First in the Czech Republic: Helena Reichlová opens Dioscuri centre

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Solid state physicist Helena Reichlová will establish the Dioscuri Centre for Spin Caloritronics and Magnonics at the Institute of Physics of the Czech Academy of Sciences from 1 October 2023. She will look for ways to reduce the exponentially increasing energy consumption in the information technology sector of the future.

The Dioscuri programme was initiated by the Max Planck Society, and in the case of the new centre, which will be funded with up to €1.5 million over five years, the costs will be shared equally between the German Federal Ministry for Education and Research and the Czech Ministry of Education, Youth and Sports.

The Future Information Technology Concept

The aim of the Dioscuri Centre is to open up new research directions in altermagnetic materials, which combine the advantages of ferromagnets and antiferromagnets and are being intensively studied at the Institute of Physics of the CAS. The breakthrough results are intended to create a new physical paradigm for sustainable IT devices, but may also have implications for other scientific and technological fields, for example enabling a new class of materials for information technology.

"Sustainability and environmental issues have always been important to me. While spintronics has been intensively studied and is already reducing energy costs in practice, I am fascinated by new future information technology concepts, such as spin-caloritronics and magnonics, which are currently being studied at the fundamental research level. Magnetically ordered materials without external moment, which are the focus of my research, have many advantages for this research direction," said Reichlová.

The Dioscuri Centre will benefit from an international scientific network. On the Czech side, the centre will be part of the Department of Spintronics and Nanoelectronics, which is one of the leading international scientific centres in the field of antiferromagnetic and altermagnetic spintronics. This May, after twelve years, its head, Professor Tomáš Jungwirth, succeeded in winning the ERC Advanced grant category with his project Altermagnetism and Spintronics without Magnetism and Relativity, receiving the highest possible support of €2.5 million. On the German side, the Dioscuri Centre is supported by Professor Sebastian T. B. Goennenwein, who is a world-renowned expert in spin caloritonics and magnonics.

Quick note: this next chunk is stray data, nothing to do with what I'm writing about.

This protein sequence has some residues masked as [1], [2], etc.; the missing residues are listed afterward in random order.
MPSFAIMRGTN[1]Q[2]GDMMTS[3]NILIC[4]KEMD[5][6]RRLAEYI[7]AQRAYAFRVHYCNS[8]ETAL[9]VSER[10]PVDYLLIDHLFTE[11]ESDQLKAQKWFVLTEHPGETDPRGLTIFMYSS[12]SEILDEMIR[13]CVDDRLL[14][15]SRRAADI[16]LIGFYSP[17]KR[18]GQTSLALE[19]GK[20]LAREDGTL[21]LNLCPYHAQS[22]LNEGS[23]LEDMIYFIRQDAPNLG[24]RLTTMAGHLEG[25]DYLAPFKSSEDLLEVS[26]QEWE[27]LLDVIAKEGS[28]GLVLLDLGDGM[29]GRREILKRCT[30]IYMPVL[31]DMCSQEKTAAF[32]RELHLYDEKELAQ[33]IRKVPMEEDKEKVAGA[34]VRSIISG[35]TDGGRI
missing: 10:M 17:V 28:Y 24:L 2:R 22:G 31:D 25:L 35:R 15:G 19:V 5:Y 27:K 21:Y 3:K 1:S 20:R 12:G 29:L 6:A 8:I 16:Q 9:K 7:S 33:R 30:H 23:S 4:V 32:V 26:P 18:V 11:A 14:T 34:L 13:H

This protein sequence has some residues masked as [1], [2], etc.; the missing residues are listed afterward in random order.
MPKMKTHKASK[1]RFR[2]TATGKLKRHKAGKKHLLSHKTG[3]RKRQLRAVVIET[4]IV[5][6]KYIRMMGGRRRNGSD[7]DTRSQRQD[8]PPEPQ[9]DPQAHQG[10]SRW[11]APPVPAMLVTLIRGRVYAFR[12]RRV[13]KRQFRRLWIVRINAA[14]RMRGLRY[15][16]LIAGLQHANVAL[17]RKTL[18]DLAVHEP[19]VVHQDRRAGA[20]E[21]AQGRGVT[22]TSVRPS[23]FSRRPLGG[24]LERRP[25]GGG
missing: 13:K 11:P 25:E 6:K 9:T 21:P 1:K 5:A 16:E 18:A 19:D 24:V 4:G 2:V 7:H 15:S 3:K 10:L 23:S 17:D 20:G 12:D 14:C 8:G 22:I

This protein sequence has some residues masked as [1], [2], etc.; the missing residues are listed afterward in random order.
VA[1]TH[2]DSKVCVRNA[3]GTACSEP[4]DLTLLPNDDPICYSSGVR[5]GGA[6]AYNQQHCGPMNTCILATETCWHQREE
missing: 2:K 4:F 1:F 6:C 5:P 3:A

Dioscuri Centre

The Dioscuri programme was initiated by the outgoing President of Max Planck, Martin Stratmann. The programme guarantees researchers autonomy and flexibility, great scientific freedom and connections to international research networks. The aim is to attract outstanding early career researchers to establish Dioscuri Centres of Scientific Excellence at Central and Eastern European research institutions.

The Dioscuri programme will expand to a total of five Dioscuri Centres in the Czech Republic. A second call, also open to researchers from all disciplines and from all over the world, is planned for 2024. 

Helena Reichlová is an experimental physicist specialising in magneto-thermal transport in compensated magnetic systems. She received her PhD in antiferromagnetic spintronics from Charles University in 2016 under the supervision of Vit Novak from the Institute of Physics of the CAS. During her PhD studies, she spent part of her time at Ohio State University as a Fulbright Scholar.

After completing her PhD, Helena moved to the Technical University of Dresden, where she did research and teaching for almost five years. In 2022, she was appointed "Eleanore Trefftz" visiting professor. Her primary research interest shifted towards magneto-thermal phenomena and the field of spin-caloritronics. During her career, Helena has received several awards, including the Czech Ministry of Education's Best Dissertation Award, the Christiane Nüsslein-Volhard Foundation Fellowship, and Outstanding Referee recognition from the American Physical Society.